SOFIA telescope declared operational, but funding threat looms

This story is sourced from

Three months after announcing plans to ground the aircraft, NASA has declared the stratospheric observatory of infrared astronomy (SOFIA) operational after 18 years in development.

The astronomical observatory mounted on a Boeing 747SP has been gathering data since 2010, but was officially still listed in a prolonged developmental phase.

A NASA review of the programme on 29 May allowed SOFIA to pass a key decision point that formally transitions the programme into operational status.

“That’s the equivalent of a launch for a space mission,” says Paul Hertz, NASA’s astrophysics division director, in a statement released by the agency.

NASA also completed commissioning tests for the fifth instrument onboard SOFIA – the field-imaging far-infrared line spectrometer – in April. Commissioining flights for a sixth instrument – the echelon-cross echelle spectrograph – began afterward.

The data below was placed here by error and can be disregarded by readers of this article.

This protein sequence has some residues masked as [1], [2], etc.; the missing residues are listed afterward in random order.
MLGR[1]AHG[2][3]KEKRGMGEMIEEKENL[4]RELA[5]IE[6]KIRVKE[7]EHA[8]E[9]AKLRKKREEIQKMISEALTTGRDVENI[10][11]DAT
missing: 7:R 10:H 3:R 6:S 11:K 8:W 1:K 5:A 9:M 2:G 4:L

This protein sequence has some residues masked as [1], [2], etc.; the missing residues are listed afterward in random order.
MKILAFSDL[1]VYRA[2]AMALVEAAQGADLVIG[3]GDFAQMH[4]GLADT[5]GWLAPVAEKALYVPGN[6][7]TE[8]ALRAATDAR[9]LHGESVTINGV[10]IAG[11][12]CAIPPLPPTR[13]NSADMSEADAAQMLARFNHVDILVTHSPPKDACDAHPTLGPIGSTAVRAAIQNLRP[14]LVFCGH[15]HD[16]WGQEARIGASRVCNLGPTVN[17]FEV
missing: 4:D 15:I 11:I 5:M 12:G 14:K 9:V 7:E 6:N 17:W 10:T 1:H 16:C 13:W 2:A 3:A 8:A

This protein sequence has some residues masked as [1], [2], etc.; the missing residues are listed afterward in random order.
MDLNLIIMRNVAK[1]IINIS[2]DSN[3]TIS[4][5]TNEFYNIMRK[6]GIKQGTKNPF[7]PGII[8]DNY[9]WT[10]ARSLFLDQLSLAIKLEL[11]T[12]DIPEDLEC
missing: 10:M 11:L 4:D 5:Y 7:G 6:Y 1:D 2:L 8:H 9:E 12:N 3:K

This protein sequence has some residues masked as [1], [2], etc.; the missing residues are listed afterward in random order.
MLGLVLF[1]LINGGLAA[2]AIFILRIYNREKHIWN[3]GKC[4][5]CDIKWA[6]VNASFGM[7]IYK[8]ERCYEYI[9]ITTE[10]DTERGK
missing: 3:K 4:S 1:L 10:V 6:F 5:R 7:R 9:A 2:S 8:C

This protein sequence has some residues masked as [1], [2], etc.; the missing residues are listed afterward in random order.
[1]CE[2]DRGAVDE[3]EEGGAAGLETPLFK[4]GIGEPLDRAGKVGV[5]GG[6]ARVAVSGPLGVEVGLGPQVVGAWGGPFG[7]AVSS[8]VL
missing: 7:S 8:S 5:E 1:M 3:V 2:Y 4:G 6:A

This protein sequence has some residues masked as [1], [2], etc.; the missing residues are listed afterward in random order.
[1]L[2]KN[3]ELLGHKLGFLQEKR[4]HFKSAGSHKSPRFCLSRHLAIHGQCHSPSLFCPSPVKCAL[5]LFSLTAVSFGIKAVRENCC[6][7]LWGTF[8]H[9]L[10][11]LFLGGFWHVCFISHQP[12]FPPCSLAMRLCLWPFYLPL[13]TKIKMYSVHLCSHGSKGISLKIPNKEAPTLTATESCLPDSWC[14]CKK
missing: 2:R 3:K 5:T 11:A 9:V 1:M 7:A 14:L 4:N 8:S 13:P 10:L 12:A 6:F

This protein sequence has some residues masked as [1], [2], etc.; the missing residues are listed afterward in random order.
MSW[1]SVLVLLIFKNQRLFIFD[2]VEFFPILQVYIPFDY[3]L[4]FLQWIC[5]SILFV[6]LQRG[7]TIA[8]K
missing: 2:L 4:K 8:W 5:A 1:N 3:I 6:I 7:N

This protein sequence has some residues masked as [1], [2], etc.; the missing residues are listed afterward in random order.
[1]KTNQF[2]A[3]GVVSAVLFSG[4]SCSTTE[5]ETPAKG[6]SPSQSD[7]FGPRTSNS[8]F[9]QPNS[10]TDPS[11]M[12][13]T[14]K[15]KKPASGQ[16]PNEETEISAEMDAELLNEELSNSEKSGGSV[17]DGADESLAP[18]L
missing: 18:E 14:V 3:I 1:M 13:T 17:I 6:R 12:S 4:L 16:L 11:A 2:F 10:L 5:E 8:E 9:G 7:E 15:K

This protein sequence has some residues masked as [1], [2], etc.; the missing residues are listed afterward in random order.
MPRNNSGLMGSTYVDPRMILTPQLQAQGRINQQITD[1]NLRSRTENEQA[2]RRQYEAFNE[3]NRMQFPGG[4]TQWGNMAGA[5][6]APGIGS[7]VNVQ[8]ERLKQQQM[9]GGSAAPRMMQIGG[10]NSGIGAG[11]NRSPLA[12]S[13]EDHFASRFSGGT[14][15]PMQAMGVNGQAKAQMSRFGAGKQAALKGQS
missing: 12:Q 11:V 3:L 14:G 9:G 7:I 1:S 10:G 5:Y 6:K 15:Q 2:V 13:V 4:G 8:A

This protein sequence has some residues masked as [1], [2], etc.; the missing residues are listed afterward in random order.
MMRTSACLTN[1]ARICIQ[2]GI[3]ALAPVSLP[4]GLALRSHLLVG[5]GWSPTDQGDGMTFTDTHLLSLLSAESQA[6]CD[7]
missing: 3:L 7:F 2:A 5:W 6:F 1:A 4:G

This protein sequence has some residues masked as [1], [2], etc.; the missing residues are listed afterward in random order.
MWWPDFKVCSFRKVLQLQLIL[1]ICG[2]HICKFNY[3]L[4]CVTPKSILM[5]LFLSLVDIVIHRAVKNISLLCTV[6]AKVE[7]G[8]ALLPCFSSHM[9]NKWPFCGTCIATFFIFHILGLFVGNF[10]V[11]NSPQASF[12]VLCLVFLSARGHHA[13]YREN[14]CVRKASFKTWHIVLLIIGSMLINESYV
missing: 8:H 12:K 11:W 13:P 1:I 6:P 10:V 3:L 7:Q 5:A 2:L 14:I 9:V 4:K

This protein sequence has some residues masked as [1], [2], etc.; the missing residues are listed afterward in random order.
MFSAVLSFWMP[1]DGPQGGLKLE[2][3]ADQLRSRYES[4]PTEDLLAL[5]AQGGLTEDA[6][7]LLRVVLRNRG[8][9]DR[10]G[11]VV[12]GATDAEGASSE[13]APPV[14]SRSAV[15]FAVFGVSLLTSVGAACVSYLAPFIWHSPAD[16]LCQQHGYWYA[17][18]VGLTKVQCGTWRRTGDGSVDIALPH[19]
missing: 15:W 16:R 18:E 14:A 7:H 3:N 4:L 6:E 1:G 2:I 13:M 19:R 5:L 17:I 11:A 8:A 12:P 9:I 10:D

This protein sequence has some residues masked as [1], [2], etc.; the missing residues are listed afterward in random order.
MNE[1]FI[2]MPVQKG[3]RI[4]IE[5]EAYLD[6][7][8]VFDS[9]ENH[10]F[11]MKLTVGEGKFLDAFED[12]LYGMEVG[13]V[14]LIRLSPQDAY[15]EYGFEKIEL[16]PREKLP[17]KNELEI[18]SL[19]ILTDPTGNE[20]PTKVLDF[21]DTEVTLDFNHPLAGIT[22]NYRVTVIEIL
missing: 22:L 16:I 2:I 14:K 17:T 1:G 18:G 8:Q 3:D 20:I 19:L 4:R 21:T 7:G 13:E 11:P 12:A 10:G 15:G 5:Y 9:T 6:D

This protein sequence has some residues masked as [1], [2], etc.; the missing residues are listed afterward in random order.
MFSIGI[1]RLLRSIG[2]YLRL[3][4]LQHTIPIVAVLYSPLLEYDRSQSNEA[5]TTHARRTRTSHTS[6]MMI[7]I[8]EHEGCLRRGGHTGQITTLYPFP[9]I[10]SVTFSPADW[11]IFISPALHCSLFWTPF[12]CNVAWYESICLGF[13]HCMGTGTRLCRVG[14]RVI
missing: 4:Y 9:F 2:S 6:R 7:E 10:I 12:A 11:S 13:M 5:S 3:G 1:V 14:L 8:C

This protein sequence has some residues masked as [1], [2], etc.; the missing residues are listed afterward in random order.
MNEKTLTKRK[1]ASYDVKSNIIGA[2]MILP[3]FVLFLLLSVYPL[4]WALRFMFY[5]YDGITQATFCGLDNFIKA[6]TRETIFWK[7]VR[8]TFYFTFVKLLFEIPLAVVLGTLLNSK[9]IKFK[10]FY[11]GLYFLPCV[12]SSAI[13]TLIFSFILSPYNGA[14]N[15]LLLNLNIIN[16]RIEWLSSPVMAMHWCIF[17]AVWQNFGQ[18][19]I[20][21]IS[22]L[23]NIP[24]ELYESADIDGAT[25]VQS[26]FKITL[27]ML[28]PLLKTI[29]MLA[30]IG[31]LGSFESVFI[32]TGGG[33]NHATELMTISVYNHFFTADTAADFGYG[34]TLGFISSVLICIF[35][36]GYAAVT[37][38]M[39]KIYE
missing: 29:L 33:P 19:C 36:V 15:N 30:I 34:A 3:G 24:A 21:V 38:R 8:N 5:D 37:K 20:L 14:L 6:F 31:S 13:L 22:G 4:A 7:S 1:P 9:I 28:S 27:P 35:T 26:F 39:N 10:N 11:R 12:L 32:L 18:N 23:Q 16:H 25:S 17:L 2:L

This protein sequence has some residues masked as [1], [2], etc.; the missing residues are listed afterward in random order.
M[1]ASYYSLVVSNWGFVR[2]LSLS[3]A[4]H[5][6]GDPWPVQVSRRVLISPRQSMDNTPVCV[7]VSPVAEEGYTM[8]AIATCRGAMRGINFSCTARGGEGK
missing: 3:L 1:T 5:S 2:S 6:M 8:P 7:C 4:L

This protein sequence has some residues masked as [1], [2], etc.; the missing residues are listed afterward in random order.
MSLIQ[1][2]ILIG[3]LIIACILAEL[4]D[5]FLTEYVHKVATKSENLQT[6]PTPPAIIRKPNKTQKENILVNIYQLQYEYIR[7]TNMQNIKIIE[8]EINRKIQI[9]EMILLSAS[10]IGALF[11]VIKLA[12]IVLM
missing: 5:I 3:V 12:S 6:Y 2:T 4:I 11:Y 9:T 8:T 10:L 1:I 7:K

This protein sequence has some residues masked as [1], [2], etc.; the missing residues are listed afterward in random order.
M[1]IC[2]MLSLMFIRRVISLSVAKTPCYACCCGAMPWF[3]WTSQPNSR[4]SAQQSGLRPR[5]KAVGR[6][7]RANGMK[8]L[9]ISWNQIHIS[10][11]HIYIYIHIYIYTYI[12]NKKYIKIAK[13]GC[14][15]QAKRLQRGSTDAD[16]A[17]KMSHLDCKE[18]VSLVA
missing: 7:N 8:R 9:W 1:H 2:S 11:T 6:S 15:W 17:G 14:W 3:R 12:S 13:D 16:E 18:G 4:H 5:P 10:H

The main instrument onboard SOFIA is a 19t telescope that emerges from a cargo door that retracts into the cabin during flight. Problems installing the telescope and the door delayed the programme’s first flight from 2004 to 2010.

After years of delay and cost overruns, the programme is starting to gain operational momentum. SOFIA completed 14 flights and accumulated 100 science mission hours over a 30-day period from April to May.

The agency’s progress, however, may be coming too late. In March, the Obama Administration released a budget request for Fiscal 2015 that effectively ground SOFIA unless international partners, such as Germany, contribute more funding.

Appropriators in the House of Representatives voted to restore partial funding for the programme, but SOFIA’s future remains uncertain until a budget is passed later this year.